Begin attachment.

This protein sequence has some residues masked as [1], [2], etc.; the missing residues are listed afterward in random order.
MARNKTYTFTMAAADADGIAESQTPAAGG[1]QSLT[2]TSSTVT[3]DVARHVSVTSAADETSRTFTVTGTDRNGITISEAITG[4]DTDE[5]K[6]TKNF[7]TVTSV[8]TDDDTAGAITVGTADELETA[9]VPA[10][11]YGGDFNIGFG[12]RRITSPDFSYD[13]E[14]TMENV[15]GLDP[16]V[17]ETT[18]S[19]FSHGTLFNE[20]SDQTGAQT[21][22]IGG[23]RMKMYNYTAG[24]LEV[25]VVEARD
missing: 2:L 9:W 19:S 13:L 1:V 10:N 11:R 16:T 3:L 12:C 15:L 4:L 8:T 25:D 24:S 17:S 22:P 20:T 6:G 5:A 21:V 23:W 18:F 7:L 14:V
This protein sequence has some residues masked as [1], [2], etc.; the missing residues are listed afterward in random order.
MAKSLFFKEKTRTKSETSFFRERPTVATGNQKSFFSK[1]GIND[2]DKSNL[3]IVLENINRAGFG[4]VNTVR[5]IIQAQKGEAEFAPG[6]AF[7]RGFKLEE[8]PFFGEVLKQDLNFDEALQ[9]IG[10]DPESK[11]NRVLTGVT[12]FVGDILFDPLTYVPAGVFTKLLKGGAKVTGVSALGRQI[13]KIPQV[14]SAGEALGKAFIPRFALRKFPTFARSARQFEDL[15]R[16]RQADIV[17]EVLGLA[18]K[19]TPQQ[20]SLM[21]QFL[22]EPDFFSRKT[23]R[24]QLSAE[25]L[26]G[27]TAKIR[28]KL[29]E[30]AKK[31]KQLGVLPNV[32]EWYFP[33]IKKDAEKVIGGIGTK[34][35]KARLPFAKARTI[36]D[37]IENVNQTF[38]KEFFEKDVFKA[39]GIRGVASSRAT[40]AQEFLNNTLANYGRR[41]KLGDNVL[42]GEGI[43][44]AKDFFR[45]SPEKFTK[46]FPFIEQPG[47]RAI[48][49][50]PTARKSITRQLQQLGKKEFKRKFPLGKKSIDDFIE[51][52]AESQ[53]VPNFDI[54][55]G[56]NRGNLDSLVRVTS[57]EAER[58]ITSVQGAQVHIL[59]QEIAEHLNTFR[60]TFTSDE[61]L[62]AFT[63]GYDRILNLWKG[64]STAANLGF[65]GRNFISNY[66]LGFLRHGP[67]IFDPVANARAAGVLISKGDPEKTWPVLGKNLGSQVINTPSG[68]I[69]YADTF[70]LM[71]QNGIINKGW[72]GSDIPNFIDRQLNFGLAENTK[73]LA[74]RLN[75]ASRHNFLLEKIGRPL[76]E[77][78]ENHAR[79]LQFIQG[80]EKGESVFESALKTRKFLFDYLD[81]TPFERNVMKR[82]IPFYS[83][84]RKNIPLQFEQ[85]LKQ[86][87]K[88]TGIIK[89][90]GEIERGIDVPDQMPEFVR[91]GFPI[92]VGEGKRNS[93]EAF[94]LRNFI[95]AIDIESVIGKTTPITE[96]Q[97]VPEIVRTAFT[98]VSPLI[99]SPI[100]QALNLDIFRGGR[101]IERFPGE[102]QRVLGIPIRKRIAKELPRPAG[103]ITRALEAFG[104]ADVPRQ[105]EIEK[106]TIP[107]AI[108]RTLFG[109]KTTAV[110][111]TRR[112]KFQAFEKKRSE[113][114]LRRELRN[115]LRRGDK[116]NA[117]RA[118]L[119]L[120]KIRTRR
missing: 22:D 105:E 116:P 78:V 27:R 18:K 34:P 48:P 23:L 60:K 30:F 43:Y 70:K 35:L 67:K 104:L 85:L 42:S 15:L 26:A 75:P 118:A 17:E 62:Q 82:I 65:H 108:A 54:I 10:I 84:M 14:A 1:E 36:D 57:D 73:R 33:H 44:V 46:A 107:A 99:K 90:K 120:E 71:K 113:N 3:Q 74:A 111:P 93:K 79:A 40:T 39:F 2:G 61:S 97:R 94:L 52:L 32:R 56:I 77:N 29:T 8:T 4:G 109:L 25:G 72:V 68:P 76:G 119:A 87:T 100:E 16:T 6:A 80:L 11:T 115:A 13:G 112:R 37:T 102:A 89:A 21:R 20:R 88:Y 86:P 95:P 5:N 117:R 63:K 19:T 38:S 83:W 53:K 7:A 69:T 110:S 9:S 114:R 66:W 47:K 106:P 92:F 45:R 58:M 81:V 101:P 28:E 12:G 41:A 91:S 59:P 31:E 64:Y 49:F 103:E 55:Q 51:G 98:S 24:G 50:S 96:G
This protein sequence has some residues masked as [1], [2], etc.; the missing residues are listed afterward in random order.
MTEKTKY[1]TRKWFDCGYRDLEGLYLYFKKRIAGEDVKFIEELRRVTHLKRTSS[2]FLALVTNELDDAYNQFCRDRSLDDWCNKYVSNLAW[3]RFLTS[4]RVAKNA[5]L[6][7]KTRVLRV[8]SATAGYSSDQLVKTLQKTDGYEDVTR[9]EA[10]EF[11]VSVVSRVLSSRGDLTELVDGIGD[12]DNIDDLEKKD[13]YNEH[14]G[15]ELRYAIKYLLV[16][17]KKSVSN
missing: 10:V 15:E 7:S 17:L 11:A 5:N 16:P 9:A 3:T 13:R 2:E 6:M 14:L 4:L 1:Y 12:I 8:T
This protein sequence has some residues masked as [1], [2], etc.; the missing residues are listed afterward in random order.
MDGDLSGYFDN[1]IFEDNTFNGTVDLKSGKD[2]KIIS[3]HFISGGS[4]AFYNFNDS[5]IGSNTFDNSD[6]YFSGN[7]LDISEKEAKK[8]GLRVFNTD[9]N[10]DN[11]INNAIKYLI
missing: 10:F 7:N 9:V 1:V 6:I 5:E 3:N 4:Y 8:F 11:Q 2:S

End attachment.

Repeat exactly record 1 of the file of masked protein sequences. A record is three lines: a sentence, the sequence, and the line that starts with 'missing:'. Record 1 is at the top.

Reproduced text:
This protein sequence has some residues masked as [1], [2], etc.; the missing residues are listed afterward in random order.
MARNKTYTFTMAAADADGIAESQTPAAGG[1]QSLT[2]TSSTVT[3]DVARHVSVTSAADETSRTFTVTGTDRNGITISEAITG[4]DTDE[5]K[6]TKNF[7]TVTSV[8]TDDDTAGAITVGTADELETA[9]VPA[10][11]YGGDFNIGFG[12]RRITSPDFSYD[13]E[14]TMENV[15]GLDP[16]V[17]ETT[18]S[19]FSHGTLFNE[20]SDQTGAQT[21][22]IGG[23]RMKMYNYTAG[24]LEV[25]VVEARD
missing: 2:L 9:W 19:S 13:L 1:V 10:N 11:R 16:T 3:L 12:C 15:L 4:L 8:T 25:D 24:S 17:S 22:P 20:T 6:G 5:A 21:V 23:W 18:F 7:L 14:V